Inherited Addiction: Caring for a Heroin-Addicted Infant

| July 18, 2000

Inherited Addiction: Caring for a Heroin-Addicted Infant

Heroin withdrawal is a painful, gut-wrenching process. 'Addicts violently fear the sickness,' writes Natalie Quick in the Western Washington University student magazine Klipsun. 'When they've developed a habit for the drug and quit using, their bodies cramp, sweat and shake viciously and they vomit continuously almost as soon as their high wears off.

The sickness becomes infinitely more difficult to bear when the addiction is not your own, but your baby's -- an agonizing burden that you caused. Quick interviewed Angela and Kevin, a pair of recovering heroin-users whose baby was born addicted to the drug.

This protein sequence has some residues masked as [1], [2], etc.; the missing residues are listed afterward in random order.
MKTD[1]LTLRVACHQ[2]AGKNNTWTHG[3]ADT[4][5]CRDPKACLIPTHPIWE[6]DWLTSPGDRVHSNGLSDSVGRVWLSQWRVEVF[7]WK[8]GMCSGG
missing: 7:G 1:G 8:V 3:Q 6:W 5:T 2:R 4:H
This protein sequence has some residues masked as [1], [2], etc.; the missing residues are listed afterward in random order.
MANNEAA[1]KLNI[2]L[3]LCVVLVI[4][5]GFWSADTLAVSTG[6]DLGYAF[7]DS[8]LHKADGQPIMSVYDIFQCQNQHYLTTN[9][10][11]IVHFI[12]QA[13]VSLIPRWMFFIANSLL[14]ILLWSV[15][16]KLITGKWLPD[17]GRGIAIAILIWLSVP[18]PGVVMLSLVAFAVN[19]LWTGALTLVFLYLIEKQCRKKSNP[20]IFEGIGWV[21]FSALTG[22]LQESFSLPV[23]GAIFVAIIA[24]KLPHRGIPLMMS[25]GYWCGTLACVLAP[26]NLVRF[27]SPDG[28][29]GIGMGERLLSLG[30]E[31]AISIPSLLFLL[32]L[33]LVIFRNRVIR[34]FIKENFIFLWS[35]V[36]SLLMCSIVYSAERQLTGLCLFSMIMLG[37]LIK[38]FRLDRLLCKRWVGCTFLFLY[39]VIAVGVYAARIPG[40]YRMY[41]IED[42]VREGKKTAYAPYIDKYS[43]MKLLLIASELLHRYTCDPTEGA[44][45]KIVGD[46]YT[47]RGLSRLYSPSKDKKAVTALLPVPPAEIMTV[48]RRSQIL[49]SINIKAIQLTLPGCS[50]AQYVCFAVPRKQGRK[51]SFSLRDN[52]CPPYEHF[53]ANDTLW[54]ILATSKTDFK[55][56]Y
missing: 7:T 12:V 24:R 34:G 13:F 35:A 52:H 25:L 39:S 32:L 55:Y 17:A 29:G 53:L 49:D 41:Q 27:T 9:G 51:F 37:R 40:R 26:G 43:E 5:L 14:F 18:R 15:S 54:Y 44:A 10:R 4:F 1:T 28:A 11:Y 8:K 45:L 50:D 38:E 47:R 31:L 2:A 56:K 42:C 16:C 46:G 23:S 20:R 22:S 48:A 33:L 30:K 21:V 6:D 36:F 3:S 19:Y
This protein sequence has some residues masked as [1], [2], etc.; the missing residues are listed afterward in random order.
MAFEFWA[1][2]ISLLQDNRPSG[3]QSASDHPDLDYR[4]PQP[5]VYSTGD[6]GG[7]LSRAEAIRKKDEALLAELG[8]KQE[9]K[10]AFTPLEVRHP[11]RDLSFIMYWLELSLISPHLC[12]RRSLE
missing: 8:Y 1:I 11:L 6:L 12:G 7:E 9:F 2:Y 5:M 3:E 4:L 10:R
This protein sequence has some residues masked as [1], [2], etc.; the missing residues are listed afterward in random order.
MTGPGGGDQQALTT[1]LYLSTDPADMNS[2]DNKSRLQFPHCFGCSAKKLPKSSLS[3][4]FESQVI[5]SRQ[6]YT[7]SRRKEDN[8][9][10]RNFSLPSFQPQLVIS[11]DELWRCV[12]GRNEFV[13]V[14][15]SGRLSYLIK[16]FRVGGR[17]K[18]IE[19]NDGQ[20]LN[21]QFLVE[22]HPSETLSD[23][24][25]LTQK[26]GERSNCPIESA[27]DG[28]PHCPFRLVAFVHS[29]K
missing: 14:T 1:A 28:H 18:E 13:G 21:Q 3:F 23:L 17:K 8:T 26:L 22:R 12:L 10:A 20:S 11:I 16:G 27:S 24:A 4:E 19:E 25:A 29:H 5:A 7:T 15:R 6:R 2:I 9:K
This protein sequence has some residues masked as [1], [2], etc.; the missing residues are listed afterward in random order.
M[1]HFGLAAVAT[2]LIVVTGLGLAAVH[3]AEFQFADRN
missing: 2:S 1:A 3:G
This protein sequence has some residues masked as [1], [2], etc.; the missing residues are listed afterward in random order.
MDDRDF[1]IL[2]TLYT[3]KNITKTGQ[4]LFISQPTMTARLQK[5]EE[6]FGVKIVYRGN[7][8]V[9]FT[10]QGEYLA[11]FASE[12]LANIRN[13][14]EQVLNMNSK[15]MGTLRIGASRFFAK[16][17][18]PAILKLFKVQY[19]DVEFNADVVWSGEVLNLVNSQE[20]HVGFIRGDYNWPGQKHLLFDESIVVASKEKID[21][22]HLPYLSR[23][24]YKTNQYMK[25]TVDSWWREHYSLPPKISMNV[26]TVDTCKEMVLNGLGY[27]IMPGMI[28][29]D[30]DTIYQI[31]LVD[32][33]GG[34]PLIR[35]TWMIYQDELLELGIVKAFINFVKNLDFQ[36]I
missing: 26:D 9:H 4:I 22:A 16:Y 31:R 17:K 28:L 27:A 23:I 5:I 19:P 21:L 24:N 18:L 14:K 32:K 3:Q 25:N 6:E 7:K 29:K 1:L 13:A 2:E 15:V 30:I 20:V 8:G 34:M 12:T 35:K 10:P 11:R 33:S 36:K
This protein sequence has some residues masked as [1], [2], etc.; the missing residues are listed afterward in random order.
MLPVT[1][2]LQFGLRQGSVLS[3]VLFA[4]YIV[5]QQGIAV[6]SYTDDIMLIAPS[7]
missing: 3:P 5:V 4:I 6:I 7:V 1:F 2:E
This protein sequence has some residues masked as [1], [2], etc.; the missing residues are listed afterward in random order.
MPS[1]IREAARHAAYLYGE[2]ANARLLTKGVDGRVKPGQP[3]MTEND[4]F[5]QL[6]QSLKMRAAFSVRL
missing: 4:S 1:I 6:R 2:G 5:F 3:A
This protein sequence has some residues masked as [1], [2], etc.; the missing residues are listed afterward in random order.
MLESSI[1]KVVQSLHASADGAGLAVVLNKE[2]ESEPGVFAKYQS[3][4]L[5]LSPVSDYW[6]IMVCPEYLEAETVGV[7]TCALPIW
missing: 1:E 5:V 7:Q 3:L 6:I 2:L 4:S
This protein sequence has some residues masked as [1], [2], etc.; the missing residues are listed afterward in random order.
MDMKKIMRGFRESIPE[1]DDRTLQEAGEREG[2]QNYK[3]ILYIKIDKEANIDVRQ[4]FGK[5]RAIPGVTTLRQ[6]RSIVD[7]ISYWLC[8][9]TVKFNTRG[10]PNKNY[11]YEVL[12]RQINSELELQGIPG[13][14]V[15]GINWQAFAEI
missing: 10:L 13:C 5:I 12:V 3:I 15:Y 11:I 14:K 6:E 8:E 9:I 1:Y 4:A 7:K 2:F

'The day Aleister was born was supposed to be the happiest day of our lives,' Angela says. 'But I just kept thinking, 'Oh my god, we're killing our child.''

Angela had tried to kick her habit, but once she got pregnant she discovered that quitting was not an option. 'If I would have just stopped using at any point in my pregnancy, I would have lost Aleister. If a mother uses frequently while pregnant, her baby will be addicted. If (she) stops, then the baby will start withdrawing and possibly die.' -- Leif UtneGo there>>

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